Providing for all members means an accessible and enjoyable experience—in branches and online.
When you think about Americans with Disabilities Act (ADA) compliance and your credit union, are you thinking about your website? Accessibility goes beyond the physical world. So, just as you would want to create an easy and seamless experience in one of your physical branches, your online presence must be similarly welcoming. Digital accessibility means that all users can easily navigate and understand your site—from the text and images to the interface and design.
Especially as more and more of daily life moves online, it is critical to consistently review and update your credit union’s online presence. This isn’t about staying on trend or current. It’s about providing for all your credit union members. An ADA-compliant site ensures all your members are able to access the same information. They will not encounter any roadblocks because of a visual, auditory, motor, or cognitive disability.
In recent years, a focus on website accessibility has continued to develop. Businesses are becoming more aware of needs and accessibility continues to come up in the courtroom. In 2018, more than 2,250 web accessibility lawsuits were filed in federal courts. (Including several lawsuits filed against credit unions; another reason to take actionable steps now.)
Fortunately, there is a place to go for help with technical standards. While the ADA doesn’t specify website standards, businesses can look to the Web Content Accessibility Guidelines (WCAG) for guidance. Businesses can rely on the WCAG and perform an audit of their own. Professional website building and auditing companies can also provide expert help.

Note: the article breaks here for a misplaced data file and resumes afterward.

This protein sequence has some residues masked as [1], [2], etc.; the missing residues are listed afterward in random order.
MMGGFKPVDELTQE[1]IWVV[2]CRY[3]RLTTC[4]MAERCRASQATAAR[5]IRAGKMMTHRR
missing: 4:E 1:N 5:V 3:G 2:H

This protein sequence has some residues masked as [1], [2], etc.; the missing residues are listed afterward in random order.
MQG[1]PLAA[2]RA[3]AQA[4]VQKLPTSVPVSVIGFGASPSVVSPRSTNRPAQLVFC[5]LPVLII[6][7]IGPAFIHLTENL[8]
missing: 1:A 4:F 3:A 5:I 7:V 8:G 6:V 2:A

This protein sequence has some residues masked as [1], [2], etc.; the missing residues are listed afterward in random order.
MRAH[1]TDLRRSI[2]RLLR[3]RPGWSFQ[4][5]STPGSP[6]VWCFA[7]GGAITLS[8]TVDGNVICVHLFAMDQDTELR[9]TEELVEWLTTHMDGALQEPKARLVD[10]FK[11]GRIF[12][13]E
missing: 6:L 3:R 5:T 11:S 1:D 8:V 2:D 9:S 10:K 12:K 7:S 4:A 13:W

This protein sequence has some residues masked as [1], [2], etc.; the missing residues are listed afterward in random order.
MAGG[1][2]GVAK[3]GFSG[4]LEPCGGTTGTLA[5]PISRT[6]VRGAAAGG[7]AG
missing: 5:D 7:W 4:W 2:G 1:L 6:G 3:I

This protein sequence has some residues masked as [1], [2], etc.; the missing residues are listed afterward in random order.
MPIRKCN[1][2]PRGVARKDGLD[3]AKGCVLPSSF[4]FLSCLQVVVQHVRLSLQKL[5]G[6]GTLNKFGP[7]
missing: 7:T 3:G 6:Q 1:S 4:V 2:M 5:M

Need a quick audit? The WAVE Web Accessibility Evaluation Tool is a free starting point. It even has Firefox and Chrome extensions. Simply plug in your website address and see errors and alerts.
What Is ADA Compliant
In 1990, the Americans with Disabilities Act became law, marking an “independence day” for those with disabilities. It specifically prohibited discrimination in relation to employment, public services, public accommodations, and telecommunications. In establishing the ADA, the U.S. government was also creating the first comprehensive civil rights law for people with disabilities in the world. Central to the ADA is the elimination of barriers—through policy, physical design, personal attitudes, or other ways. Such barriers could keep people with disabilities from living their own lives and experiencing meaningful equal opportunity.
Of course, more than 30 years have now passed since the creation of the ADA. And over the decades, the ADA has evolved. Some businesses and organizations have been quick to adapt and update. Others have not.
In our physical world, the ADA means that businesses and organizations must abide by guidelines as required by law. What might easily come to mind when talking about ADA compliance are designated accessible parking spaces. But accessibility goes much deeper and can be quite detailed. Per the ADA’s advice for small businesses, any “architectural barriers” should be removed when it is “readily achievable.” This could translate to adding a ramp or widening a doorway.
While some ADA regulations may seem obvious, others may come as a surprise. Now, think about the online world, which was nowhere near what it is today back in 1990. What doorways still need to be opened to individuals online? Think about your website—the text, colors, buttons, and navigation. While it might look good to you, that doesn’t necessarily make it work for everyone.
ADA Compliance Moves Online
It’s 2021. And we are all very online. As businesses grow their online presences and became more aware of needs, ADA compliance also continues to gain ground. And, with the coronavirus pandemic shifting much of life into the digital world, an accessible digital branch for your credit union is just as important as a physical one. Maybe even more important!